AT&T West strike in San Diego begins to break CWA isolation of Verizon struggle

By Shannon Jones
23 May 2016

The walkout Friday by some 1,700 AT&T West workers in San Diego, California is a sign of mounting anger in the working class over the ongoing corporate offensive against jobs, wages, pensions and health care. It comes as 39,000 workers at Verizon on the US East Coast are in the sixth week of a strike against the company’s effort to destroy jobs and working conditions, and slash health care and pension benefits.

The strike at AT&T West is a challenge to the policy of the Communications Workers of America (CWA) and the International Brotherhood of Electrical Workers (IBEW), which are trying to isolate the Verizon strike while colluding with the Obama administration to impose yet another defeat on the working class. Rather than calling a strike on both coasts, the CWA has forced 16,000 telecommunications workers at AT&T West in California and Nevada to work without a contract since April 9.

There is widespread opposition to the division of Verizon and AT&T workers, who work for the second and third largest telecommunications giants in the world and who face the same conditions. On the Facebook page of CWA Local 9505, AT&T workers denounced the decision to only call out workers in San Diego while 14,000 other workers continue to work and could be forced to make up the work from struck locations.

Rank-and-file workers should take the initiative and fight for a national strike throughout the telecommunication industry. Giant corporations, backed up by powerful financial institutions, are determined to destroy the jobs of thousands of higher-paid “legacy” workers, eliminate the gains won through generations of struggle and transform workers into low-paid casual labor.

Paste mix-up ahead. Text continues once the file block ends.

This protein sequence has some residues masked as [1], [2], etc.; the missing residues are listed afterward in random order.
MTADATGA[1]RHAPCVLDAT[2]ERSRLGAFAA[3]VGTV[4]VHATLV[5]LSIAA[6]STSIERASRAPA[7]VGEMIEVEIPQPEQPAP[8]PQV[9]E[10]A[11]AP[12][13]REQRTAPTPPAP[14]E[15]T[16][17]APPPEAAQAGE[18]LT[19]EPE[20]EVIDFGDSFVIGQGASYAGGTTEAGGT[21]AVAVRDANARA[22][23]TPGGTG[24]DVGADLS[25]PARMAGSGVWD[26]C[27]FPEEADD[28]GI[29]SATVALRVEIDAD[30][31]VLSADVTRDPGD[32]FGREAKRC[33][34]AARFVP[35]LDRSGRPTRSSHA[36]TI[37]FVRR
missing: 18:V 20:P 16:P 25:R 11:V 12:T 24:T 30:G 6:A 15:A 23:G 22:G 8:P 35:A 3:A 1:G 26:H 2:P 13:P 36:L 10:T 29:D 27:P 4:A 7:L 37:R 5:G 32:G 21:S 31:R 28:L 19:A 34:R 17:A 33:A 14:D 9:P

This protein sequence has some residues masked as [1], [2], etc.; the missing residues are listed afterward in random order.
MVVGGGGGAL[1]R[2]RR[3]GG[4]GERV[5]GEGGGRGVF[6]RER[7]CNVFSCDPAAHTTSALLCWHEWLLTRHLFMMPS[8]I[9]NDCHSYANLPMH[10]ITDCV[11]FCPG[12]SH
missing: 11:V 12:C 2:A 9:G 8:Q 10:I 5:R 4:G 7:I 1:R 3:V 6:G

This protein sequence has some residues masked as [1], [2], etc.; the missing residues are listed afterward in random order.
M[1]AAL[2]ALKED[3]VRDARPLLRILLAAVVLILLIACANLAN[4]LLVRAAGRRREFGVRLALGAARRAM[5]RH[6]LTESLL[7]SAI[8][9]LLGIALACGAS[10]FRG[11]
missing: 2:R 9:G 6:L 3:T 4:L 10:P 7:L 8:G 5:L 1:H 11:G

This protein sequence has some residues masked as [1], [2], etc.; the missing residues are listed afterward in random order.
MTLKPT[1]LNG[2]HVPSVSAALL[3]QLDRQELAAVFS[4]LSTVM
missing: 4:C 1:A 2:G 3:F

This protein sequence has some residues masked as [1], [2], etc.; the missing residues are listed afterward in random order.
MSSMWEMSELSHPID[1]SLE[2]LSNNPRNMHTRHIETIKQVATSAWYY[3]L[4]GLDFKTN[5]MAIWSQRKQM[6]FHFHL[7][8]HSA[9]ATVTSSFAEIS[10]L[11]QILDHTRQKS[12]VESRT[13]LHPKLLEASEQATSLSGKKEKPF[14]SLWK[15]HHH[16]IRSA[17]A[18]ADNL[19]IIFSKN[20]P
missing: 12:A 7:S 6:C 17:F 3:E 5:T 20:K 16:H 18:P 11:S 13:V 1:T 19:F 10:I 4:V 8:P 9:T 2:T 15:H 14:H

Last week, the Socialist Equality Party’s candidate for US president, Jerry White, issued a statement calling for telecom workers to break the CWA’s isolation of the Verizon strike. White noted that workers were not simply facing individual corporations but an entire class of capitalist owners backed by officials from both big-business parties, the courts, the police and the media.

White called for workers to establish rank-and-file committees, independent of the unions, to establish lines of communications with workers throughout the industry and fight for common action. At the same time, telecom workers must fight for the broadest mobilization of the working class to unite every section of workers against the attack on jobs and living standards.

Over the last three years, AT&T has spent more than $20 billion annually on mergers, acquisitions and payoffs to its wealthy investors and top executives. This includes the takeover of DIRECTV in a $63 billion deal last year and several billion more spent to buy wireless businesses in Mexico and the United States. The company had $147 billion in revenue last year and has over $400 billion in assets.

The conditions workers face due to speedup and management harassment were underscored by the death of 61-year-old Robert Alfred Hernandez, an AT&T worker whose lifeless body was found hanging from a utility pole in the Los Angeles area on May 13. Initial reports indicate he faced a medical emergency while working alone.

The fact that the walkout in San Diego has been almost totally blacked out by the corporate-controlled media reflects the potentially explosive nature of this development and the nervousness of the corporate and political establishment that the strike by workers at Verizon could spark a broader movement by the working class.

Workers in San Diego manned lively and militant picket lines Friday. Those striking include technicians and call center operators who have been without a contract since early April. However, the union did not call the walkout over the contract, but instead over “unfair labor practices.” Local 9509 President Chris Roberts told the WSWS that the grievance, relating to employee monitoring, was limited to San Diego. The company says that it plans to maintain its operations by shifting calls to non-struck locations.